Posted in | Nanomaterials | Graphene

New Technique Paves Way to Optimize Graphene for Spintronic Applications

Ramesh Mani, an associate professor of physics at Georgia State University (GSU), and Walter de Heer, Regents' Professor of physics at the Georgia Institute of Technology (Georgia Tech), have developed a new technique to study the spin characteristics of electrons in graphene.

The study findings have been reported in Nature Communications. Electrons demonstrate two key properties, namely charge and spin. Most electronic devices are based on the electric charge. In this study, the researchers measured spin, which is the building block of new spintronics devices and holds potential for technologies such as quantum computing.

Graphene is believed to be an essential element for spintronic devices; however, extensive research is required to understand the material’s capability. This study by GSU and Georgia Tech is a significant progress towards this research.

Mani explained that he along with the team tried to detect spin resonance using the electrical resistance. When the device is illuminated by microwaves, the spin-splitting energy is equalized by the microwave energy. The device’s resistance is altered when the microwave energy is absorbed by the device. However, it is difficult to see this very small effect.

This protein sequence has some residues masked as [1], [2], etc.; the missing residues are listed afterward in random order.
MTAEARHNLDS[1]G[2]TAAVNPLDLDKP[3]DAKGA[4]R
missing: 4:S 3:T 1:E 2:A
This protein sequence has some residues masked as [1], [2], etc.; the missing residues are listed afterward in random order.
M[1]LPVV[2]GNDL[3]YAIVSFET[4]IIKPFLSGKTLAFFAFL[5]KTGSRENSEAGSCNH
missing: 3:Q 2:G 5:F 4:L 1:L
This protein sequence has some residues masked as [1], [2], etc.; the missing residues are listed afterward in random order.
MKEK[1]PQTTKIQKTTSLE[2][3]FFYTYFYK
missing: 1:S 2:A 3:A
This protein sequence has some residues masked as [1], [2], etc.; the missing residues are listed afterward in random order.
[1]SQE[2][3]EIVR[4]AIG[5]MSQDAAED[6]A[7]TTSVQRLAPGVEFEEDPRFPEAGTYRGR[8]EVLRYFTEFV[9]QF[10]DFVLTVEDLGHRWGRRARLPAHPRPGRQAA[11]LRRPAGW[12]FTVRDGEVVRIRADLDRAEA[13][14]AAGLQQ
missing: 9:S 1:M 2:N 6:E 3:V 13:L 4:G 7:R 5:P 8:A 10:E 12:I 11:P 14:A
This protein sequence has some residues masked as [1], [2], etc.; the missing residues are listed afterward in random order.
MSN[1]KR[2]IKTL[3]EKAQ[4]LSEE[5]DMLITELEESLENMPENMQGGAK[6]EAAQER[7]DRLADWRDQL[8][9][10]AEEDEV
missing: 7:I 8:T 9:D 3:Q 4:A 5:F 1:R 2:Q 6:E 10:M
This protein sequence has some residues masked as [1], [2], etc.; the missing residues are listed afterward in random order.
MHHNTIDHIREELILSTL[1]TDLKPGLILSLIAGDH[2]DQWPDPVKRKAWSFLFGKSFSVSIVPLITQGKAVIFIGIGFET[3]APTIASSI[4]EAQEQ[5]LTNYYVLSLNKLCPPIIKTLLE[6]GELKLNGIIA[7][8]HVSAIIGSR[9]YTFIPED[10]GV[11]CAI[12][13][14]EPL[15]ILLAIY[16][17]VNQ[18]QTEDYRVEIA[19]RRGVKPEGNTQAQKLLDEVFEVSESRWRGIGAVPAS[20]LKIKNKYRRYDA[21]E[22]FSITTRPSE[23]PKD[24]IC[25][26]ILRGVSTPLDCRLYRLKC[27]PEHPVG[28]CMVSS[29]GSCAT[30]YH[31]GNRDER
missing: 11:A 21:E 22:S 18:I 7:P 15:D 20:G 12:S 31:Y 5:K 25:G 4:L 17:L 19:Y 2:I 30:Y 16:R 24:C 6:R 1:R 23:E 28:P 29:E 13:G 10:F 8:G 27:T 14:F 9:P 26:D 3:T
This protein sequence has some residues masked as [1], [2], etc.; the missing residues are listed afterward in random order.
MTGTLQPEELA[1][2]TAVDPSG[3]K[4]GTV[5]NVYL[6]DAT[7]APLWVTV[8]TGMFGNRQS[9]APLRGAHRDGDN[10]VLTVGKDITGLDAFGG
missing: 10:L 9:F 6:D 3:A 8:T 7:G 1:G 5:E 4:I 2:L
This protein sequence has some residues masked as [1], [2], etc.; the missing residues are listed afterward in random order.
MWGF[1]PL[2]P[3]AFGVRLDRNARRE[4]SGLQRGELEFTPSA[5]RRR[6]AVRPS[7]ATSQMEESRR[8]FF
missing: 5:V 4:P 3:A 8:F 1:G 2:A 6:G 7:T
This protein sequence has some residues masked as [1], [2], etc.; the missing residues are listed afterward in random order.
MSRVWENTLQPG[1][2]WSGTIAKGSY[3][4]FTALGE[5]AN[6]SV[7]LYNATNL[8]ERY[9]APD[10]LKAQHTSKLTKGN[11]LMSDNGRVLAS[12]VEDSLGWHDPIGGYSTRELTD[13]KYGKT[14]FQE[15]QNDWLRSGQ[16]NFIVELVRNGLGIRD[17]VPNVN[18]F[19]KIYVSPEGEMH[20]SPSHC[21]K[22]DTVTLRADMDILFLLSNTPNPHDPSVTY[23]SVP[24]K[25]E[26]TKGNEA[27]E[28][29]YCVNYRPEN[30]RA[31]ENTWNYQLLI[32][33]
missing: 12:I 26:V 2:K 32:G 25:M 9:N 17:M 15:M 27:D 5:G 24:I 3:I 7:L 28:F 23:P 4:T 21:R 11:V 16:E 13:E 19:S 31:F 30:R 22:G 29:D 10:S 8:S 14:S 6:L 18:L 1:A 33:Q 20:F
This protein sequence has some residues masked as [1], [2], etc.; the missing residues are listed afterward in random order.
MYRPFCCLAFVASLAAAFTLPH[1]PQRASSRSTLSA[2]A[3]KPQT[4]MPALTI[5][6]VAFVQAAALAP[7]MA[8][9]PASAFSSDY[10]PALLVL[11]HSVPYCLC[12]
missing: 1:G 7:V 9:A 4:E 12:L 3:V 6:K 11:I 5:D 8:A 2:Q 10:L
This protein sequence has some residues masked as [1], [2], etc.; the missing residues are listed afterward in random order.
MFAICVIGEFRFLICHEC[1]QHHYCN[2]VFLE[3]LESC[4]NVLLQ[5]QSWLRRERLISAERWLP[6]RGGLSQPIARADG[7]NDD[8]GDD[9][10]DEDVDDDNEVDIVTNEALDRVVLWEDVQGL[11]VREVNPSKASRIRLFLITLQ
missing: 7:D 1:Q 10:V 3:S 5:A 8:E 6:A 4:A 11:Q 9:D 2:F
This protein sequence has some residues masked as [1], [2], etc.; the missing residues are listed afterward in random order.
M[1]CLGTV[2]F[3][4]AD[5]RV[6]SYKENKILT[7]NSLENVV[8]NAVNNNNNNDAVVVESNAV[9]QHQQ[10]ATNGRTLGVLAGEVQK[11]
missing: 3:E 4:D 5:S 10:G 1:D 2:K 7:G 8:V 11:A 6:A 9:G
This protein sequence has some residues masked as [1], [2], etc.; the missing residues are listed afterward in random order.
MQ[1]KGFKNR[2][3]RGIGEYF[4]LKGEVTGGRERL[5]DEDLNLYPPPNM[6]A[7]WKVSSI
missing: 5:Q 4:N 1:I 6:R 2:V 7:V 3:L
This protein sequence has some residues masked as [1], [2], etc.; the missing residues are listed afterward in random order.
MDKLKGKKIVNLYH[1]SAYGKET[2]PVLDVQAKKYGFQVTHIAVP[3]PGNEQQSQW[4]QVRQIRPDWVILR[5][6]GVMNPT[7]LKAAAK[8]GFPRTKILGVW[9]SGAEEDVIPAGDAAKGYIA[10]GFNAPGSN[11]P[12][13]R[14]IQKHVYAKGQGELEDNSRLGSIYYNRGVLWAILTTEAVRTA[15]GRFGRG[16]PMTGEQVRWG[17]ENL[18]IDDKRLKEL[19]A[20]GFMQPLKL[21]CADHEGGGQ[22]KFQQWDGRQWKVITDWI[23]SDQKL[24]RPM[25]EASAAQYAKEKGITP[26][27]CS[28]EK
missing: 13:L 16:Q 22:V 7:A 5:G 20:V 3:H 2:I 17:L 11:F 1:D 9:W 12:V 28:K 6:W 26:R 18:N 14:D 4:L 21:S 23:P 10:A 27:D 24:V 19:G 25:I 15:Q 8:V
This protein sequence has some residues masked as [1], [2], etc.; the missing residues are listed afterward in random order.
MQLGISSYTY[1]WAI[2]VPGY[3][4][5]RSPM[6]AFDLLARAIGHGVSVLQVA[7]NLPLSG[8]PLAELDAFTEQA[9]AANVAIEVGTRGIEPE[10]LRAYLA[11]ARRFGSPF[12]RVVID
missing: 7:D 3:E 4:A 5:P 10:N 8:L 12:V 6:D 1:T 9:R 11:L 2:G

Fortunately, the use of graphene enabled the researchers to witness the effect. The electrical measurement of spin resonance is particularly helpful for nanoscale devices. This measurement allows the researchers to directly measure characteristics such as the spin splitting energy and the spin relaxation time.

This advancement in measuring the spin properties of the electrons in graphene paves the way to enhance the nanomaterial for spintronic applications. Mani informed that the experiments carried out at GSU were laborious, while the production of graphene performed at de Heer's laboratory was time consuming and required a vast experience. The researchers used advanced equipment for measurements, which involved the immersion of samples in liquid helium at near absolute zero temperature.


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